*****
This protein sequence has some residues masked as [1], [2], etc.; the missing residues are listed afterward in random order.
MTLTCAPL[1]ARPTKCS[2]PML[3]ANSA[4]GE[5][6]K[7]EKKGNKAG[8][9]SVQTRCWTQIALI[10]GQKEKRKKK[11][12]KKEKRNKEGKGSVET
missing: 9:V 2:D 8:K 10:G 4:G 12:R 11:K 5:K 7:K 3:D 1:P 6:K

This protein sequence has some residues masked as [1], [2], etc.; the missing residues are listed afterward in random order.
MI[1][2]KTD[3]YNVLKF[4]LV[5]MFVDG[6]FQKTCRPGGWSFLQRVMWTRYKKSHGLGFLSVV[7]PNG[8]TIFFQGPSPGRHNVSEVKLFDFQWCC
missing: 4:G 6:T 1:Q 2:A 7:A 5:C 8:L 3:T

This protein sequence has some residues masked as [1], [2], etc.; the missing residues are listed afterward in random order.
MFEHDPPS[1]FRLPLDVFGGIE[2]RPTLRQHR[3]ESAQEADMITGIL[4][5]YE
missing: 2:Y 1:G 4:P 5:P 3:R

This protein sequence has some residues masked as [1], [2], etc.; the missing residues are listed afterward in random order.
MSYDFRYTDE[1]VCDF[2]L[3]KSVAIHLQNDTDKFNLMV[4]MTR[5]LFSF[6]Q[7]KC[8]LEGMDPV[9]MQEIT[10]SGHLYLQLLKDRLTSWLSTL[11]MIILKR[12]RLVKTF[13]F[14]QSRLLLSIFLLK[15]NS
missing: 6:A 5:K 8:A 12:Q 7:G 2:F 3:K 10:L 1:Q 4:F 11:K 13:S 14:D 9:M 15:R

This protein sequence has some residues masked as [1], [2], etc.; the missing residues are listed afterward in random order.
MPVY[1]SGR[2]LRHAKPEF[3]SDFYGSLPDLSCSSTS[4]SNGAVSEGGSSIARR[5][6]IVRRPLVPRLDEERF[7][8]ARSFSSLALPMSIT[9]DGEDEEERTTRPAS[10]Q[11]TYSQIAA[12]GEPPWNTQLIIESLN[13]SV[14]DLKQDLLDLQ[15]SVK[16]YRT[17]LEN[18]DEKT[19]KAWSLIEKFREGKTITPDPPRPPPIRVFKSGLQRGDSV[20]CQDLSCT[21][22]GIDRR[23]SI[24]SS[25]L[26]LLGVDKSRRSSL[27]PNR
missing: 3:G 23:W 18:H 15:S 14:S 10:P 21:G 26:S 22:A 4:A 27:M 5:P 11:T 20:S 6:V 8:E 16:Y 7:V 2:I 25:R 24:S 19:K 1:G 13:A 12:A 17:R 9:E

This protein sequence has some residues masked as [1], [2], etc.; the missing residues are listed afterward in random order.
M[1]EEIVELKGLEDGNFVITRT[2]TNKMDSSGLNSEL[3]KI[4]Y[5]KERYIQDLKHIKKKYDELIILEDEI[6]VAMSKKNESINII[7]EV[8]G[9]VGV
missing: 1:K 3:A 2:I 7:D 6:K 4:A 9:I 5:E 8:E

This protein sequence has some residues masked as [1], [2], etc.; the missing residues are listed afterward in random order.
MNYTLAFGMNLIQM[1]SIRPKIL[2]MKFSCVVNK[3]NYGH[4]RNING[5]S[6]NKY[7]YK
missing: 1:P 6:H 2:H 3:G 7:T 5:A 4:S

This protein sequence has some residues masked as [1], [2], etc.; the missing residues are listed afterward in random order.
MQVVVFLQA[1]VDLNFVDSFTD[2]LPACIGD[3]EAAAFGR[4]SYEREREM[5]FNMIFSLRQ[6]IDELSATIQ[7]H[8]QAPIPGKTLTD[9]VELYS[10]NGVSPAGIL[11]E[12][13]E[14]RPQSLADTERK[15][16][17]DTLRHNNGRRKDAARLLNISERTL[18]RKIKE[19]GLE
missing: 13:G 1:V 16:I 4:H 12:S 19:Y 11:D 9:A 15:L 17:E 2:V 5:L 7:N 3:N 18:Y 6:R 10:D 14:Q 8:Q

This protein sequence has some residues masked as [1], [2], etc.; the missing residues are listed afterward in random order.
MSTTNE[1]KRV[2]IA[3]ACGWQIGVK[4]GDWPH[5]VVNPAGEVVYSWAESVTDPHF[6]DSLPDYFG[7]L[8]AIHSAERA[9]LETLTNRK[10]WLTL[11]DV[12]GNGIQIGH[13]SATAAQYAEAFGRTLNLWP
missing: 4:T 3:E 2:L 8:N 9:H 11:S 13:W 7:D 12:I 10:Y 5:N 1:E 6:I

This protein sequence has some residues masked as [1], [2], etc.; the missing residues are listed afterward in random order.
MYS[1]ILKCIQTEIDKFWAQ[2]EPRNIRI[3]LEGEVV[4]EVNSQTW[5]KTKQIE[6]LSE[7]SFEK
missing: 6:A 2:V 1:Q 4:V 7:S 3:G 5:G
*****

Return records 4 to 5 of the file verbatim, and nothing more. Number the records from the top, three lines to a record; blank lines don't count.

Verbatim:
This protein sequence has some residues masked as [1], [2], etc.; the missing residues are listed afterward in random order.
MSYDFRYTDE[1]VCDF[2]L[3]KSVAIHLQNDTDKFNLMV[4]MTR[5]LFSF[6]Q[7]KC[8]LEGMDPV[9]MQEIT[10]SGHLYLQLLKDRLTSWLSTL[11]MIILKR[12]RLVKTF[13]F[14]QSRLLLSIFLLK[15]NS
missing: 6:A 5:K 8:A 12:Q 7:G 2:F 3:K 10:L 1:Q 4:F 11:K 13:S 14:D 9:M 15:R

This protein sequence has some residues masked as [1], [2], etc.; the missing residues are listed afterward in random order.
MPVY[1]SGR[2]LRHAKPEF[3]SDFYGSLPDLSCSSTS[4]SNGAVSEGGSSIARR[5][6]IVRRPLVPRLDEERF[7][8]ARSFSSLALPMSIT[9]DGEDEEERTTRPAS[10]Q[11]TYSQIAA[12]GEPPWNTQLIIESLN[13]SV[14]DLKQDLLDLQ[15]SVK[16]YRT[17]LEN[18]DEKT[19]KAWSLIEKFREGKTITPDPPRPPPIRVFKSGLQRGDSV[20]CQDLSCT[21][22]GIDRR[23]SI[24]SS[25]L[26]LLGVDKSRRSSL[27]PNR
missing: 3:G 23:W 18:H 15:S 14:S 10:P 21:G 26:S 22:A 4:A 27:M 5:P 11:T 20:S 6:V 8:E 16:Y 7:V 2:I 25:R 24:S 19:K 1:G 13:A 12:A 17:R 9:E